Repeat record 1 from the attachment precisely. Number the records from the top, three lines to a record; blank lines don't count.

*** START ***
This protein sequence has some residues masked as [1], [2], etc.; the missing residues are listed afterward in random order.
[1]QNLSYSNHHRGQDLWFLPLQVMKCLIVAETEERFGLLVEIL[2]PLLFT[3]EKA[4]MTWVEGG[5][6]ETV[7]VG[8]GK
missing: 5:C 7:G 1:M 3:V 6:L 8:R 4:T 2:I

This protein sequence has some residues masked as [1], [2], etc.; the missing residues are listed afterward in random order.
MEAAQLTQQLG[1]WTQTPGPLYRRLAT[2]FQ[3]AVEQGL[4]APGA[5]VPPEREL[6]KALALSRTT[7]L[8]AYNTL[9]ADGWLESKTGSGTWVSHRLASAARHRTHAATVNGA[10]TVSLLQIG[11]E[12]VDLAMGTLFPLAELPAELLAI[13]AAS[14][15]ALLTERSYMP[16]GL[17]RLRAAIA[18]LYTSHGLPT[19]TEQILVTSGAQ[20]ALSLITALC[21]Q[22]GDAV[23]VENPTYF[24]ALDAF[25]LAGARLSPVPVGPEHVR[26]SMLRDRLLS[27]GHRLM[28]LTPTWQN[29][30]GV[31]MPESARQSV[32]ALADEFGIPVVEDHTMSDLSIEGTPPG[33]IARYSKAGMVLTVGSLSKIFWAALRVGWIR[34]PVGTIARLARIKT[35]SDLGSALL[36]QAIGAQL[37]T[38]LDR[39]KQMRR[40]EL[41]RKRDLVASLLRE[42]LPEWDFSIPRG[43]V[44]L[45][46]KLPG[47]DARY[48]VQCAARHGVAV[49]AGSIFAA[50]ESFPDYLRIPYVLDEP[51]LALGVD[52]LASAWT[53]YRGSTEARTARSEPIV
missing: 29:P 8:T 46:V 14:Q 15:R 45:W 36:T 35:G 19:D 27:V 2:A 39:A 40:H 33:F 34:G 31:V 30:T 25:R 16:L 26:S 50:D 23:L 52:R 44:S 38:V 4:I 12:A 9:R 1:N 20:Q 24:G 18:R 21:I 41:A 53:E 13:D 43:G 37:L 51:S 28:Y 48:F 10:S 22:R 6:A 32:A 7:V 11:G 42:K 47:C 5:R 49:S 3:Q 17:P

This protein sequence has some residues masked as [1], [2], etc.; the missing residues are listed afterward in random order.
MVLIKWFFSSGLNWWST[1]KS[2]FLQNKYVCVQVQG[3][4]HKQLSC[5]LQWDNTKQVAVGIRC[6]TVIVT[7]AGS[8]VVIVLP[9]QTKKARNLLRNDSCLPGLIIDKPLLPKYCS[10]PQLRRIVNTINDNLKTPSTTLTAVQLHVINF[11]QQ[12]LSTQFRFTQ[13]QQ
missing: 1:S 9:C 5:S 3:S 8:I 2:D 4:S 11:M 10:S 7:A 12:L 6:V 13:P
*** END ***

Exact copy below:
This protein sequence has some residues masked as [1], [2], etc.; the missing residues are listed afterward in random order.
[1]QNLSYSNHHRGQDLWFLPLQVMKCLIVAETEERFGLLVEIL[2]PLLFT[3]EKA[4]MTWVEGG[5][6]ETV[7]VG[8]GK
missing: 5:C 7:G 1:M 3:V 6:L 8:R 4:T 2:I